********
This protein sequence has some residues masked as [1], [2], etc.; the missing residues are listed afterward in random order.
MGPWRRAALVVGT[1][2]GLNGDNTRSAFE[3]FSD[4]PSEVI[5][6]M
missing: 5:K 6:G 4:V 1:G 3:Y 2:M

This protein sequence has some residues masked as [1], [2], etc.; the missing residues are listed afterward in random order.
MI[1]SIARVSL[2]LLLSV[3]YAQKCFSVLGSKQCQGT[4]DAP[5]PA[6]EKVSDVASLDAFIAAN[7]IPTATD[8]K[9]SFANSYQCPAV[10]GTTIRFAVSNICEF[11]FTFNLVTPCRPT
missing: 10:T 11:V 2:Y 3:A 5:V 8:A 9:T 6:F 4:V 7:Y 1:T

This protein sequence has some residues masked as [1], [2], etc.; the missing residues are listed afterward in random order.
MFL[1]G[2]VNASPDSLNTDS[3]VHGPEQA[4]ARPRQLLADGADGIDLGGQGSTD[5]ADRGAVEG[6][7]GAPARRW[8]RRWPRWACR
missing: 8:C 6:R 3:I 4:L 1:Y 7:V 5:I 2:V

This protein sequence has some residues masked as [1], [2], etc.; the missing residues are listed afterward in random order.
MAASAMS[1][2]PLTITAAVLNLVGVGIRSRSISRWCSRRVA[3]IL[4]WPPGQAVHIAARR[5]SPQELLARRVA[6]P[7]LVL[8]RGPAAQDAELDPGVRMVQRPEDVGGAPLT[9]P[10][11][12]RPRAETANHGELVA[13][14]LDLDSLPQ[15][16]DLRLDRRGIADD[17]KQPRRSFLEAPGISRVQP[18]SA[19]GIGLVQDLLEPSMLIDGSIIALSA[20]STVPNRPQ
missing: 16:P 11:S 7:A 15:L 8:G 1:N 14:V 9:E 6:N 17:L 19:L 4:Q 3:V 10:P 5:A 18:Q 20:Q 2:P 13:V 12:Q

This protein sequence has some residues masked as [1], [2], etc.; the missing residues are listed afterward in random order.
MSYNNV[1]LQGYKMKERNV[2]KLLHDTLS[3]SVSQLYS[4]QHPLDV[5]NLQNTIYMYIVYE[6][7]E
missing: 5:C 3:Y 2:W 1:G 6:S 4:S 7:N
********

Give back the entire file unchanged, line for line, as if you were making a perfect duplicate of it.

This protein sequence has some residues masked as [1], [2], etc.; the missing residues are listed afterward in random order.
MGPWRRAALVVGT[1][2]GLNGDNTRSAFE[3]FSD[4]PSEVI[5][6]M
missing: 5:K 6:G 4:V 1:G 3:Y 2:M

This protein sequence has some residues masked as [1], [2], etc.; the missing residues are listed afterward in random order.
MI[1]SIARVSL[2]LLLSV[3]YAQKCFSVLGSKQCQGT[4]DAP[5]PA[6]EKVSDVASLDAFIAAN[7]IPTATD[8]K[9]SFANSYQCPAV[10]GTTIRFAVSNICEF[11]FTFNLVTPCRPT
missing: 10:T 11:V 2:Y 3:A 5:V 8:A 9:T 6:F 4:V 7:Y 1:T

This protein sequence has some residues masked as [1], [2], etc.; the missing residues are listed afterward in random order.
MFL[1]G[2]VNASPDSLNTDS[3]VHGPEQA[4]ARPRQLLADGADGIDLGGQGSTD[5]ADRGAVEG[6][7]GAPARRW[8]RRWPRWACR
missing: 8:C 6:R 3:I 4:L 1:Y 7:V 5:I 2:V

This protein sequence has some residues masked as [1], [2], etc.; the missing residues are listed afterward in random order.
MAASAMS[1][2]PLTITAAVLNLVGVGIRSRSISRWCSRRVA[3]IL[4]WPPGQAVHIAARR[5]SPQELLARRVA[6]P[7]LVL[8]RGPAAQDAELDPGVRMVQRPEDVGGAPLT[9]P[10][11][12]RPRAETANHGELVA[13][14]LDLDSLPQ[15][16]DLRLDRRGIADD[17]KQPRRSFLEAPGISRVQP[18]SA[19]GIGLVQDLLEPSMLIDGSIIALSA[20]STVPNRPQ
missing: 16:P 11:S 7:A 15:L 8:G 1:N 14:V 9:E 6:N 17:L 19:L 4:Q 3:V 10:P 5:A 18:Q 20:Q 2:P 13:V 12:Q

This protein sequence has some residues masked as [1], [2], etc.; the missing residues are listed afterward in random order.
MSYNNV[1]LQGYKMKERNV[2]KLLHDTLS[3]SVSQLYS[4]QHPLDV[5]NLQNTIYMYIVYE[6][7]E
missing: 5:C 3:Y 2:W 1:G 6:S 4:S 7:N